The research trial is available to all rheumatic fever patients aged 14-21 in the Waikato.

A youth steering committee of 11 participants is meeting regularly to share their stories and help co-design how district nurses will engage with youth online, and how SmartHealth can be used as a support tool for Rheumatic Fever patients and their families. SmartHealth will also provide timely reminders for youth to have their monthly injections via their phones.

Maree Child added: “We invest so many hours into locating those that have fallen off the treatment plan, including many home visits. Being able to connect by phone will definitely help us reach this group and hopefully patients will be finding us for their monthly injection and cell phone top up, rather than us chasing to find them.”

The project is already achieving some fantastic results says Waikato DHB project coordinator and clinical nurse specialist, Michelle Morley.

“We have 78 young people on the project. Of those, 20 had not been receiving their injections regularly or on time, and are now engaging with the programme.  Additionally a further five – who the district nurses had not been able to find – have been contacted and referred back into the treatment programme.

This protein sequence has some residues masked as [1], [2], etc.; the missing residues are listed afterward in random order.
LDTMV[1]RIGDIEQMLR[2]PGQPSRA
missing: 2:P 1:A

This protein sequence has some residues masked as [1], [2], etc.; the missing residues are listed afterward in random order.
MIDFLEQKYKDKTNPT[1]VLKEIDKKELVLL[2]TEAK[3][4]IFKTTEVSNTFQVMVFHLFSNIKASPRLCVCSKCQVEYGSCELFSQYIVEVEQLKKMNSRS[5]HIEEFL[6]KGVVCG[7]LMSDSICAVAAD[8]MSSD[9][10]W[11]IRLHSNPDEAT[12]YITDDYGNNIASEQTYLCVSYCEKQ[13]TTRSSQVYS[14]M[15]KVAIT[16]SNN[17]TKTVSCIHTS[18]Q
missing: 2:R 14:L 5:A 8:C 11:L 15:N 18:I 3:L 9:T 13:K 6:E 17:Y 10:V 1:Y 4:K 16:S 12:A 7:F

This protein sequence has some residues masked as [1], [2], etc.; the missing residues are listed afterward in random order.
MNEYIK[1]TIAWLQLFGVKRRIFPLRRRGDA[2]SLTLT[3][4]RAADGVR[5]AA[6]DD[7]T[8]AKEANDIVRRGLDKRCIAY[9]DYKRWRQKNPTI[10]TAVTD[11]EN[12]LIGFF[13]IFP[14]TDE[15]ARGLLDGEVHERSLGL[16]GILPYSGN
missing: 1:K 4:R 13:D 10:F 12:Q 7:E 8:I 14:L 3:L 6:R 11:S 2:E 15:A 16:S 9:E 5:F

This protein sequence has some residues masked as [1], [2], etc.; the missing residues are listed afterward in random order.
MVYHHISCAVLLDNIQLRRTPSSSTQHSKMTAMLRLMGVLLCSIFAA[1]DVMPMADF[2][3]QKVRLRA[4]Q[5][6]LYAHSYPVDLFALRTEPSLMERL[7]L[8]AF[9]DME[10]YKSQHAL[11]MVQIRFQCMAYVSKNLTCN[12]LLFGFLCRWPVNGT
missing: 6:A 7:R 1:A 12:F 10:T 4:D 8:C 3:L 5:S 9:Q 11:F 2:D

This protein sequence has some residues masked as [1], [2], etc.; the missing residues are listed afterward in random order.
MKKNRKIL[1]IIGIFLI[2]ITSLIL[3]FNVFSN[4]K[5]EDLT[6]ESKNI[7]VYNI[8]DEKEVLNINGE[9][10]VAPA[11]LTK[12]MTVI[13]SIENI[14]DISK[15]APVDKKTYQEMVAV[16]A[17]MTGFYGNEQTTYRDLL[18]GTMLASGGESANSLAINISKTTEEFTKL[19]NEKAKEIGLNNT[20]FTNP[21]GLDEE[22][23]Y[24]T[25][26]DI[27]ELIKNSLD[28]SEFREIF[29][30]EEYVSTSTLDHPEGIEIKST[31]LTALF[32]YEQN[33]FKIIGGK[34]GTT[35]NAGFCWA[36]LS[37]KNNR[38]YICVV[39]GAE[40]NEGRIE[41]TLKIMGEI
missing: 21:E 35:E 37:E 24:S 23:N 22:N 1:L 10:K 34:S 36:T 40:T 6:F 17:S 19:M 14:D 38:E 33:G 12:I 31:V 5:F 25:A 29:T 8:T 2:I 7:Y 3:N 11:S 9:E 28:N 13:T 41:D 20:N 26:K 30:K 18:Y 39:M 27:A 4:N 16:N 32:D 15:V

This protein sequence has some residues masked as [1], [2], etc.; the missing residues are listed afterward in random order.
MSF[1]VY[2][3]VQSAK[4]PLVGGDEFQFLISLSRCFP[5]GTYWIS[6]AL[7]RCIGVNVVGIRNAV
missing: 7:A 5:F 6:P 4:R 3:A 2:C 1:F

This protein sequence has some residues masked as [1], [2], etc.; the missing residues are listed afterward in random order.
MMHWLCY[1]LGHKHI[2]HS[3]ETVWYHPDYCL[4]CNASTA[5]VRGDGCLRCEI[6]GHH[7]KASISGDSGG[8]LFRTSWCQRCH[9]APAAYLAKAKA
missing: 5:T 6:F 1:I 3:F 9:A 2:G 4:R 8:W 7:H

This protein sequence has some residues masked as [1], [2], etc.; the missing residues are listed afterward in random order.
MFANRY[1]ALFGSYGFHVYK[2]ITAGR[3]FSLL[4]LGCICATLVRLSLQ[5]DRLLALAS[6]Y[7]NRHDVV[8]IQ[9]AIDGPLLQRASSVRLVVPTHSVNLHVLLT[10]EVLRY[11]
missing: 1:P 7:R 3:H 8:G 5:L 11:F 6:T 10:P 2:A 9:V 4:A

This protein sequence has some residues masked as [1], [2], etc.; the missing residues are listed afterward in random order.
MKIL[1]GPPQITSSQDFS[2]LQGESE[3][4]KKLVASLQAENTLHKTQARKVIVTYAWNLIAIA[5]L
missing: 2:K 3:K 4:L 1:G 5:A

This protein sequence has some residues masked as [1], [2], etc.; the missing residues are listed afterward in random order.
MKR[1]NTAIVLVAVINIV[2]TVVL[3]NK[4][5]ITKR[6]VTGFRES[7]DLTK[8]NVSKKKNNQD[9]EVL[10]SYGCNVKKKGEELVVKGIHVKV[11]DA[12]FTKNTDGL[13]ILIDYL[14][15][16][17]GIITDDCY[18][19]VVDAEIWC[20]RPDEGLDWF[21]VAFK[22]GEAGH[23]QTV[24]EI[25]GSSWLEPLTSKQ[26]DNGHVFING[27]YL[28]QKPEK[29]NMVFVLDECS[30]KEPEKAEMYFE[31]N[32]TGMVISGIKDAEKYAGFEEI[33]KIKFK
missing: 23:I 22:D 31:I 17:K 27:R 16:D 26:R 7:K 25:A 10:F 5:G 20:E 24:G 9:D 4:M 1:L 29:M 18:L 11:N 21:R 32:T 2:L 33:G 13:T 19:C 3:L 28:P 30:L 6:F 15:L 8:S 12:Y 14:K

“Of that group, four are now getting their injections, and are on the research project, and the fifth person has been reviewed and is booked for their final check-up and discharge from cardiology clinic. These outcomes are fantastic and would not have occurred had this project not been in place,” Michelle says.

Spark’s Mobility Advisor Clayton Knox says: “We have a strong working relationship with the DHB’s SmartHealth team so it made sense for Spark to help with the project. It demonstrates how using digital technology can achieve better engagement with patients and further enhance traditional methods of communicating. This has to be a great outcome for the community and our young people.”

If this study is successful, it could be continued in the Waikato, used across other healthcare disciplines, and shared with other DHBs.

SmartHealth

SmartHealth offers a free online platform and mobile app that allows people to access a range of health services via smart phone, tablet device or computer including:

  • Free after hours online access to doctors by video, voice or text chat (6pm – 11pm Monday to Friday, and 8am – 8pm on weekends and public holidays)
  • The ability to ask a healthcare professional a question 24/7
  • Online appointments with hospital specialists without leaving your home, if appropriate for your condition
  • Helpful checklists and reminders
  • Good quality, doctor-approved health information on topics, conditions, treatments and research.

The project will connect with young people through their district nurse and the treatment programme, and it will also look to engage them in online communication tools, including SmartHealth, to provide a supportive network of carers including their GP, outpatient specialists and district nurses.

Read more on the article written by Stuff: Rheumatic fever patients to get free cellphones, top ups.